[SOLVED] XMP Issue on AB350 Pro4

Dec 2, 2021
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CPU: Ryzen 5 3600
Motherboard: AsRock AB350 Pro4
Bios Version: P5.80
Ram: G.Skill Aegis 3200 MHz ram (F4-3200C16D-16GIS)
Ram slots populated: 2 & 4


Issue: When using XMP profile the computer does not boot and eventually allows me to reset it in the bios. When manually configuring the ram speeds the computer boots, however, the audio is very staticky and the computer eventually crashes*. The static audio issue can be fixed when reducing the ram speed <3000 MHz, however, the computer crashing after a few minutes does not fix regardless of what ram speed (other than 2133 MHz).

* Crashing in this instance means that the computer either fully freezes and repeats the same audio that it had over and over again or just turns off by itself.

What exactly is the issue in this case? I'd really want to get the full potential out of my ram.
 

keith12

Illustrious
CPU: Ryzen 5 3600
Motherboard: AsRock AB350 Pro4
Bios Version: P5.80
Ram: G.Skill Aegis 3200 MHz ram (F4-3200C16D-16GIS)
Ram slots populated: 2 & 4


Issue: When using XMP profile the computer does not boot and eventually allows me to reset it in the bios. When manually configuring the ram speeds the computer boots, however, the audio is very staticky and the computer eventually crashes*. The static audio issue can be fixed when reducing the ram speed <3000 MHz, however, the computer crashing after a few minutes does not fix regardless of what ram speed (other than 2133 MHz).

* Crashing in this instance means that the computer either fully freezes and repeats the same audio that it had over and over again or just turns off by itself.

What exactly is the issue in this case? I'd really want to get the full potential out of my ram.
Hey there,

Sadly, it's to do with the limitations of your motherboard. 1st Gen Ryzen mobo's and CPU's often max out at 2933mhz, sometimes not even that.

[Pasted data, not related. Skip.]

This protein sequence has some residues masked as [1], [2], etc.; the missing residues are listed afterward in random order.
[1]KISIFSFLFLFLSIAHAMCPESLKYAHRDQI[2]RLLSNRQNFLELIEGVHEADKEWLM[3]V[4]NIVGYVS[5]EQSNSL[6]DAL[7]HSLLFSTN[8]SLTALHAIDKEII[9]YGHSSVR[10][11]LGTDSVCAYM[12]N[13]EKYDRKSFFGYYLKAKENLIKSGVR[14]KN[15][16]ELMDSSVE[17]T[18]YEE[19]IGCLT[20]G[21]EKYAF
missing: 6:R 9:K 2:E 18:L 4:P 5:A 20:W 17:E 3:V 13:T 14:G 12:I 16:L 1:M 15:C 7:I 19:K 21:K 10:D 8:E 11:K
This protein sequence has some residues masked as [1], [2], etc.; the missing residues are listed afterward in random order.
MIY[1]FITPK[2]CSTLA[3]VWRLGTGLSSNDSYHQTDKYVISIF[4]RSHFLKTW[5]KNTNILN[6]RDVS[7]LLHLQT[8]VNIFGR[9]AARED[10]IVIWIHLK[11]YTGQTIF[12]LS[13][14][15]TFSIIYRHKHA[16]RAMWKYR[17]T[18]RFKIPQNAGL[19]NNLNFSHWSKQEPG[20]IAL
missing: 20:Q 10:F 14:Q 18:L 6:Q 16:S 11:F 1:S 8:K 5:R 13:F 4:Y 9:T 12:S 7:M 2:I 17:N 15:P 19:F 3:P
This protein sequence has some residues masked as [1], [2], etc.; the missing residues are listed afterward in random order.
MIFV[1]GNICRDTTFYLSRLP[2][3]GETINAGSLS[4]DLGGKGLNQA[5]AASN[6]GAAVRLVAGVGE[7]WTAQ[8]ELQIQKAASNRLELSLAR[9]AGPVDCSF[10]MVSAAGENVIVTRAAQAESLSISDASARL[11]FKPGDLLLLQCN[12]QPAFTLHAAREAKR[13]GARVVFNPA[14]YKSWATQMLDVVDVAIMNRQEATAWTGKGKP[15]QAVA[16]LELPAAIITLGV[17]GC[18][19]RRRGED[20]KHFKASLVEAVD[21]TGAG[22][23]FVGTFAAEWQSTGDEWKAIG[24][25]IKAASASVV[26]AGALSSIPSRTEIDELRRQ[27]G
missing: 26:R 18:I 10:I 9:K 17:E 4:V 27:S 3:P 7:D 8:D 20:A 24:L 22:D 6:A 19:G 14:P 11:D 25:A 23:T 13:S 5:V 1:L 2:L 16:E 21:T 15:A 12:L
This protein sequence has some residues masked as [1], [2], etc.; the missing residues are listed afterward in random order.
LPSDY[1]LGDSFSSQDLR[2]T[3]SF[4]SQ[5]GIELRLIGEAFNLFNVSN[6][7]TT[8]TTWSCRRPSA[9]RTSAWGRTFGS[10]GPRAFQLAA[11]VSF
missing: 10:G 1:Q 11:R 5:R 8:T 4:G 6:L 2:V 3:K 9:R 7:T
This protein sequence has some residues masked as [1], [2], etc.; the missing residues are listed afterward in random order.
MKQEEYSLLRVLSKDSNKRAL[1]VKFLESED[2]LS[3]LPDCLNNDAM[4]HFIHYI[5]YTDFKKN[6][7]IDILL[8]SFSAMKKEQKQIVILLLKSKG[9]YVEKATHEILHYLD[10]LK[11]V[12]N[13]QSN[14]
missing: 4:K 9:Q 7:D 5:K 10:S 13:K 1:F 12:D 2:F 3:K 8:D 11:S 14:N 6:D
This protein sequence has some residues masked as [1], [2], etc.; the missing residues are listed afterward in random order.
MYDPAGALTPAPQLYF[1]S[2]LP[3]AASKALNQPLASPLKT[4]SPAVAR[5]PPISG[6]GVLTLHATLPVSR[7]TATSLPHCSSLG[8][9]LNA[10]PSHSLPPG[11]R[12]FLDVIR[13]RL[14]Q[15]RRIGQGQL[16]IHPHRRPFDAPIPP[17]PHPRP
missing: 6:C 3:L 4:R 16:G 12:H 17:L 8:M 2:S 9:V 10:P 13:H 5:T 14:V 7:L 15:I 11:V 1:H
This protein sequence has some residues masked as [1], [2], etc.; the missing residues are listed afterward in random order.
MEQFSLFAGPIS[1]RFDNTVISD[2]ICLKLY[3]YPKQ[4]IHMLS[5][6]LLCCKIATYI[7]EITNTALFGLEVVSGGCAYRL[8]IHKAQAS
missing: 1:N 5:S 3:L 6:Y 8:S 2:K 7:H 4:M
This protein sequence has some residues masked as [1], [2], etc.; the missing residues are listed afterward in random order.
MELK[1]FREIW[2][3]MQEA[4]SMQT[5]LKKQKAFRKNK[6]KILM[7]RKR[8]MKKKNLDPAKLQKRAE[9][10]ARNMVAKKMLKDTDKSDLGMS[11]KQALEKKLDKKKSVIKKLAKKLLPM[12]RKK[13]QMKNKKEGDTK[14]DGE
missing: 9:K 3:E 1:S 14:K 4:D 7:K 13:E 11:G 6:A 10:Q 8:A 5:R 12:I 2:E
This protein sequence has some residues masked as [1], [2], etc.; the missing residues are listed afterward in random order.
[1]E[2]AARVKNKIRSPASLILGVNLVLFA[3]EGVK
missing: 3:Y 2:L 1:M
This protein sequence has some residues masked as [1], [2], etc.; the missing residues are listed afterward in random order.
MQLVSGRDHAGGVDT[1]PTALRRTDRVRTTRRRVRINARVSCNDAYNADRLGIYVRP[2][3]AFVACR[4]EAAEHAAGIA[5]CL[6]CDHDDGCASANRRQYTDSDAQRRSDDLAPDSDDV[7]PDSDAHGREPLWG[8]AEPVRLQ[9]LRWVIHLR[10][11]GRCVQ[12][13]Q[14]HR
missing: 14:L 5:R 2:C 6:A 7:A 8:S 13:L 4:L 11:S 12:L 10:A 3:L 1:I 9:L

They will run fine at default, but XMP can cause the crashes you are talking about.

When you say you've configured them manually, what exactly did you change. You should be changing the voltage and also the primary timings. If you don't do both, again, you may have crashes.

Do make sure you have the ram in the correct slots. Check your mobo manual to be sure, or look online for it.
 

keith12

Illustrious
CPU: Ryzen 5 3600
Motherboard: AsRock AB350 Pro4
Bios Version: P5.80
Ram: G.Skill Aegis 3200 MHz ram (F4-3200C16D-16GIS)
Ram slots populated: 2 & 4


Issue: When using XMP profile the computer does not boot and eventually allows me to reset it in the bios. When manually configuring the ram speeds the computer boots, however, the audio is very staticky and the computer eventually crashes*. The static audio issue can be fixed when reducing the ram speed <3000 MHz, however, the computer crashing after a few minutes does not fix regardless of what ram speed (other than 2133 MHz).

* Crashing in this instance means that the computer either fully freezes and repeats the same audio that it had over and over again or just turns off by itself.

What exactly is the issue in this case? I'd really want to get the full potential out of my ram.
Hey there,

Sadly, it's to do with the limitations of your motherboard. 1st Gen Ryzen mobo's and CPU's often max out at 2933mhz, sometimes not even that.

They will run fine at default, but XMP can cause the crashes you are talking about.

When you say you've configured them manually, what exactly did you change. You should be changing the voltage and also the primary timings. If you don't do both, again, you may have crashes.

Do make sure you have the ram in the correct slots. Check your mobo manual to be sure, or look online for it.
 
Dec 2, 2021
3
0
10
0
Hey there,

Sadly, it's to do with the limitations of your motherboard. 1st Gen Ryzen mobo's and CPU's often max out at 2933mhz, sometimes not even that.

They will run fine at default, but XMP can cause the crashes you are talking about.

When you say you've configured them manually, what exactly did you change. You should be changing the voltage and also the primary timings. If you don't do both, again, you may have crashes.

Do make sure you have the ram in the correct slots. Check your mobo manual to be sure, or look online for it.
I've went ahead and looked online and it states that I do have the ram in the correct slots.
I'll try slowly upping my ram speed, but how much should I change the voltage by per 100 MHz?